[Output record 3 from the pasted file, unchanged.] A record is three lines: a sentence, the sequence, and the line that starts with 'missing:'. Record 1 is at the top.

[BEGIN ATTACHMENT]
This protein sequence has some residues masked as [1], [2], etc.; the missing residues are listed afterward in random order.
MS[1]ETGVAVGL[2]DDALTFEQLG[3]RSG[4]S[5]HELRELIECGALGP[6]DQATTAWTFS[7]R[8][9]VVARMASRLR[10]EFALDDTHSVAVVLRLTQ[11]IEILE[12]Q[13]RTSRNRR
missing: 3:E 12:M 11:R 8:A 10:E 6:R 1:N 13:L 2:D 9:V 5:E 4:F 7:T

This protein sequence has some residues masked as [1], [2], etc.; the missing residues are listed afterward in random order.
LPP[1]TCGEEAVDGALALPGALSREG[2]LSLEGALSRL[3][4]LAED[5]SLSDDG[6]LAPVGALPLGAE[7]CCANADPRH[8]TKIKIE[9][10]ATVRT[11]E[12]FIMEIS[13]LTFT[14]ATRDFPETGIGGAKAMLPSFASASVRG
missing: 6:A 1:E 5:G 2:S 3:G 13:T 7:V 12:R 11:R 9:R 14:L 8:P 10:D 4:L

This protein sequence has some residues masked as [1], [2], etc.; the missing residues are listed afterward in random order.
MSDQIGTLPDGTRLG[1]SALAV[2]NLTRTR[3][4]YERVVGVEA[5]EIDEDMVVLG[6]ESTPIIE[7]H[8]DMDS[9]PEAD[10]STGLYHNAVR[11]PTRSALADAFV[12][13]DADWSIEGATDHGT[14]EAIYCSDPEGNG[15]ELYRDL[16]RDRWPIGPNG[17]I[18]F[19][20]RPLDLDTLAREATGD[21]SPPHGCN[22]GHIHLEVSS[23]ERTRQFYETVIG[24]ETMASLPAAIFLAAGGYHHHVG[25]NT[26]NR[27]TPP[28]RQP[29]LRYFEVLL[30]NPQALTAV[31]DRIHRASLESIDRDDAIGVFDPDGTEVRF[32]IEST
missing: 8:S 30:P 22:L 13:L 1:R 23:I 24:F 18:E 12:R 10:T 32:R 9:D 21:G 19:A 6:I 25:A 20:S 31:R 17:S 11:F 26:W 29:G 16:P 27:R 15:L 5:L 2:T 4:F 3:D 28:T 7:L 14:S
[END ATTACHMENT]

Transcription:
This protein sequence has some residues masked as [1], [2], etc.; the missing residues are listed afterward in random order.
MSDQIGTLPDGTRLG[1]SALAV[2]NLTRTR[3][4]YERVVGVEA[5]EIDEDMVVLG[6]ESTPIIE[7]H[8]DMDS[9]PEAD[10]STGLYHNAVR[11]PTRSALADAFV[12][13]DADWSIEGATDHGT[14]EAIYCSDPEGNG[15]ELYRDL[16]RDRWPIGPNG[17]I[18]F[19][20]RPLDLDTLAREATGD[21]SPPHGCN[22]GHIHLEVSS[23]ERTRQFYETVIG[24]ETMASLPAAIFLAAGGYHHHVG[25]NT[26]NR[27]TPP[28]RQP[29]LRYFEVLL[30]NPQALTAV[31]DRIHRASLESIDRDDAIGVFDPDGTEVRF[32]IEST
missing: 8:S 30:P 22:L 13:L 1:R 23:I 24:F 18:E 12:R 10:T 32:R 9:D 21:G 19:A 6:I 25:A 20:S 31:R 17:S 11:F 26:W 29:G 16:P 27:R 15:L 5:L 2:T 4:F 3:D 28:T 7:L 14:S